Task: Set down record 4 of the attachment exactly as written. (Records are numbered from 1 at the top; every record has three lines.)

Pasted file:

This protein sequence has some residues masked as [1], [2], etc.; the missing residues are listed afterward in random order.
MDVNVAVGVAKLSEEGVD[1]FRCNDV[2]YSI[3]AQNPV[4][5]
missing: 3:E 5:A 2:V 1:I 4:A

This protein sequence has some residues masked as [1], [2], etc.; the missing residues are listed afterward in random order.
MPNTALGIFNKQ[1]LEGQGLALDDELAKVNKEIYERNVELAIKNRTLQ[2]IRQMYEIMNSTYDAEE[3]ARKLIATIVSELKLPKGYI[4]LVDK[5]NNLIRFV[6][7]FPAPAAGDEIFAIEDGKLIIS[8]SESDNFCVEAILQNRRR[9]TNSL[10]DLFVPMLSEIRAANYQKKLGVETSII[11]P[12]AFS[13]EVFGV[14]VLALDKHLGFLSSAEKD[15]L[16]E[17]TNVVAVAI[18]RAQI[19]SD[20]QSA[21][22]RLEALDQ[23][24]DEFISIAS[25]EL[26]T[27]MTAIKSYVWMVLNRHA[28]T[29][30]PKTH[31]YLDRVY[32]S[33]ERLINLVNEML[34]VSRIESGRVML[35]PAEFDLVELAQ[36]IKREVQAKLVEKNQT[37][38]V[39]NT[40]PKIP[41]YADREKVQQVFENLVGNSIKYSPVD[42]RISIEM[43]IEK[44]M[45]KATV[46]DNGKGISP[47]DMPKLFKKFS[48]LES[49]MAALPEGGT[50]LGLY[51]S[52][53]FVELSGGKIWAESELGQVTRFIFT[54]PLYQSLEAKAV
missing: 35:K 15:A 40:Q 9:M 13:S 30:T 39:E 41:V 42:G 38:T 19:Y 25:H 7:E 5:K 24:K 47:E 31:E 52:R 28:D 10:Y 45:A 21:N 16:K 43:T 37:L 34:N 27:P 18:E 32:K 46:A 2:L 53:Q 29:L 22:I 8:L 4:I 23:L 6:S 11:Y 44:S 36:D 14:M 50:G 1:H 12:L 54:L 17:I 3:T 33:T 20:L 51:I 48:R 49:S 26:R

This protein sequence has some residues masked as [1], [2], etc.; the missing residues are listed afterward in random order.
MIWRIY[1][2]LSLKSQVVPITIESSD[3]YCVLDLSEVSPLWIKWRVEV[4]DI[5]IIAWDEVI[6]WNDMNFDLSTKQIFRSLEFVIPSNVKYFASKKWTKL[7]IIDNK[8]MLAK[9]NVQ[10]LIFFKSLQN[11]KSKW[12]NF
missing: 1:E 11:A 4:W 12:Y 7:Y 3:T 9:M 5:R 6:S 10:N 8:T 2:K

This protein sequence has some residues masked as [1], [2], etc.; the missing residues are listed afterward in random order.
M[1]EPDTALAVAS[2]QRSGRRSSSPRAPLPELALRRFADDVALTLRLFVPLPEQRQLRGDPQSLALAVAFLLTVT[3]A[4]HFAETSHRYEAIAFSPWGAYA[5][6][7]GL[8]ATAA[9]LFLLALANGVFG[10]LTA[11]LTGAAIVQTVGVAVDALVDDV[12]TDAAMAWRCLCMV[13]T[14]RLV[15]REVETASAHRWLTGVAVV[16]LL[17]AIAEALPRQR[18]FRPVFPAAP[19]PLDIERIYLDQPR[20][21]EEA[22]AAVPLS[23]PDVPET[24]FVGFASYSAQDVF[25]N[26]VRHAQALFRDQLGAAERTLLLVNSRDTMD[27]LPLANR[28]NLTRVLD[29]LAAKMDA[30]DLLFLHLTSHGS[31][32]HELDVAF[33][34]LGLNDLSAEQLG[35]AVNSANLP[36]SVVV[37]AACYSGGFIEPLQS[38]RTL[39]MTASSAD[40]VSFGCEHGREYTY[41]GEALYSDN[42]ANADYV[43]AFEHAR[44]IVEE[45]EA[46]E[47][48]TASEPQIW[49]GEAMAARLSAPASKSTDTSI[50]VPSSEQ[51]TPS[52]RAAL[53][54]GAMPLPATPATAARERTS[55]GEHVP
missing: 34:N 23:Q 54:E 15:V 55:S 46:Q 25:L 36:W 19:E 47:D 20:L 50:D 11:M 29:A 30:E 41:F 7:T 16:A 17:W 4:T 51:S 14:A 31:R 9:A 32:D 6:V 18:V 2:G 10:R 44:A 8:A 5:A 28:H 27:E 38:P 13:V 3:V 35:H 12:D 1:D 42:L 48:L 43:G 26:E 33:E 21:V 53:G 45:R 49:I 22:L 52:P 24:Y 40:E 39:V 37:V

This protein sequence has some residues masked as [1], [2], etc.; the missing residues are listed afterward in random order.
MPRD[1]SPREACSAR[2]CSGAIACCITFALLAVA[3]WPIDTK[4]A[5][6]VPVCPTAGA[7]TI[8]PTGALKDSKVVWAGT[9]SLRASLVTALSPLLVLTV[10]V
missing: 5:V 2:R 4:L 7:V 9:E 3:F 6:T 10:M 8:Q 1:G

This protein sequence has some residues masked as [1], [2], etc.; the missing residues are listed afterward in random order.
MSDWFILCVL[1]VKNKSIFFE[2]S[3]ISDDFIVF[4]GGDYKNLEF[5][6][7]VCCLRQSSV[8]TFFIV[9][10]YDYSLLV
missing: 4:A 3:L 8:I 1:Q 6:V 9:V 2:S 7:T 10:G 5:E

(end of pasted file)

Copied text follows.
This protein sequence has some residues masked as [1], [2], etc.; the missing residues are listed afterward in random order.
M[1]EPDTALAVAS[2]QRSGRRSSSPRAPLPELALRRFADDVALTLRLFVPLPEQRQLRGDPQSLALAVAFLLTVT[3]A[4]HFAETSHRYEAIAFSPWGAYA[5][6][7]GL[8]ATAA[9]LFLLALANGVFG[10]LTA[11]LTGAAIVQTVGVAVDALVDDV[12]TDAAMAWRCLCMV[13]T[14]RLV[15]REVETASAHRWLTGVAVV[16]LL[17]AIAEALPRQR[18]FRPVFPAAP[19]PLDIERIYLDQPR[20][21]EEA[22]AAVPLS[23]PDVPET[24]FVGFASYSAQDVF[25]N[26]VRHAQALFRDQLGAAERTLLLVNSRDTMD[27]LPLANR[28]NLTRVLD[29]LAAKMDA[30]DLLFLHLTSHGS[31][32]HELDVAF[33][34]LGLNDLSAEQLG[35]AVNSANLP[36]SVVV[37]AACYSGGFIEPLQS[38]RTL[39]MTASSAD[40]VSFGCEHGREYTY[41]GEALYSDN[42]ANADYV[43]AFEHAR[44]IVEE[45]EA[46]E[47][48]TASEPQIW[49]GEAMAARLSAPASKSTDTSI[50]VPSSEQ[51]TPS[52]RAAL[53][54]GAMPLPATPATAARERTS[55]GEHVP
missing: 34:N 23:Q 54:E 15:V 55:S 46:Q 25:L 36:W 19:E 47:D 20:L 50:D 11:M 29:A 30:E 41:F 7:T 16:A 17:W 4:T 51:S 14:A 31:R 9:A 32:D 6:V 18:V 2:G 10:R 44:A 8:A 5:A 28:H 27:E 38:P 13:V 3:V 35:H 12:D 1:D 42:L 48:L 43:G 26:E 33:E 21:V 53:G 45:R 49:I 22:L 52:P 24:Y 40:E 39:V 37:V